August 13, 2009, 04:00 PM ET
Start Making Plans -- Tenure Is Dying
Several weeks ago in The Chronicle of Higher Education, Rob Jenkins discussed threats for tenure at community colleges. He has good reason to do so, because tenure has no future. In fact, tenure has been declining for a long, long time. Professors with tenure haven’t been fired, to be sure, but when tenured profs have retired, the administration hasn’t replaced them with tenure-track lines. It’s a simple process of attrition, and because the remaining professors keep their tenure, they aren’t inclined to raise a ruckus.
The numbers are obvious and clear, but let’s review them again.
If you’re a dean with a tight budget, when a senior professor retires, it opens up a nice pile of cash. What do you do with it? You could hire a tenure-track assistant professor at $40,000-a-year salary plus $10,000 in benefits. From that hire you would get anywhere from four to six courses a year, if you work at a research institution. That comes to $8k-12K per course.
Or, you could take that $50,000 and offer the department adjunct lines that would pay $3k-4K per course.
What will the dean do? Perhaps if the department on campus has enough prestige and power, the dean will provide the tenure-track line. But on many campuses today, humanities departments (and perhaps many “softer” social-science departments) simply don’t matter that much to the overall reputation of the school. And they don’t bring in much money, either. The percentage of students who want to major in them keeps dropping, and they certainly don’t please parents who just want their kids to get a well-paying job after graduation. Furthermore, campuses have a ready pool of part-timers willing to labor for the pittance.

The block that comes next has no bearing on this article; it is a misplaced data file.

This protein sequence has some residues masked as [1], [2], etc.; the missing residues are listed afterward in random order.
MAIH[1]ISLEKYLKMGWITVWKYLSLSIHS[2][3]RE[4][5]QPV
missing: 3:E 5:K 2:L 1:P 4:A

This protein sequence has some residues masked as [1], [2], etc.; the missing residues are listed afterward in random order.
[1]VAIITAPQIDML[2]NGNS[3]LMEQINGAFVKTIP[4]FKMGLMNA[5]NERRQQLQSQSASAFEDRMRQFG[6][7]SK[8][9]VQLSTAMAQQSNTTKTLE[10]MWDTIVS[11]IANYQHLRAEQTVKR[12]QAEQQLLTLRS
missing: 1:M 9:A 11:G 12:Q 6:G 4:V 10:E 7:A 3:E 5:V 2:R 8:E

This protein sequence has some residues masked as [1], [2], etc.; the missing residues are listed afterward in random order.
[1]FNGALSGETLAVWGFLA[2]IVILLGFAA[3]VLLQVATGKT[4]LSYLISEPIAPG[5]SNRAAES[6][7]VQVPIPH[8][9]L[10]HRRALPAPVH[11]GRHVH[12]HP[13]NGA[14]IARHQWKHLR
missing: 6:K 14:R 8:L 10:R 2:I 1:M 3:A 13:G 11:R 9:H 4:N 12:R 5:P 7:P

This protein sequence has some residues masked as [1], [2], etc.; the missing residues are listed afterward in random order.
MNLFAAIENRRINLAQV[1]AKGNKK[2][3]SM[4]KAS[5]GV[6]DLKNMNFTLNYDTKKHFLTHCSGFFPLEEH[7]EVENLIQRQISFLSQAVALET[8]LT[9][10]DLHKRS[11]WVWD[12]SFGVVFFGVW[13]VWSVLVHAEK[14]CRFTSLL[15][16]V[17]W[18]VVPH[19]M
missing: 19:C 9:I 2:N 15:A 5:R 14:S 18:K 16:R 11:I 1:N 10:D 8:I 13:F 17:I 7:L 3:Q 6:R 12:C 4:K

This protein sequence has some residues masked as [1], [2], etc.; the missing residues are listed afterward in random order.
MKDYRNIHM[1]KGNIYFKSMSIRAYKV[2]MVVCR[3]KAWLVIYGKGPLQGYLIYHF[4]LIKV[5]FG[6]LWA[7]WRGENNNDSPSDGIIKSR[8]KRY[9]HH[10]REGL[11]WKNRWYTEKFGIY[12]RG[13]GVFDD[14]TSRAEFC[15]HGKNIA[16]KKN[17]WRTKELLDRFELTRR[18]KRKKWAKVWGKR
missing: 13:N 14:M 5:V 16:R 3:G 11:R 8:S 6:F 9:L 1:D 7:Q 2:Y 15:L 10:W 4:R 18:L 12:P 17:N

So if dollars are all on the side of adjuncts, the only recourse is the institutional damage the loss of this or that tenure slot will do. Will the dean really worry, though, that not replacing a senior 18th-century British literature scholar will cost the university in U. S. News & World Report?
No, but if not, however, nothing will ensure the survival of tenure in the next 20 years, especially if money remains tight. Tenure won’t go away, not that quickly, but it will occupy a smaller portion of the faculty and of the campus.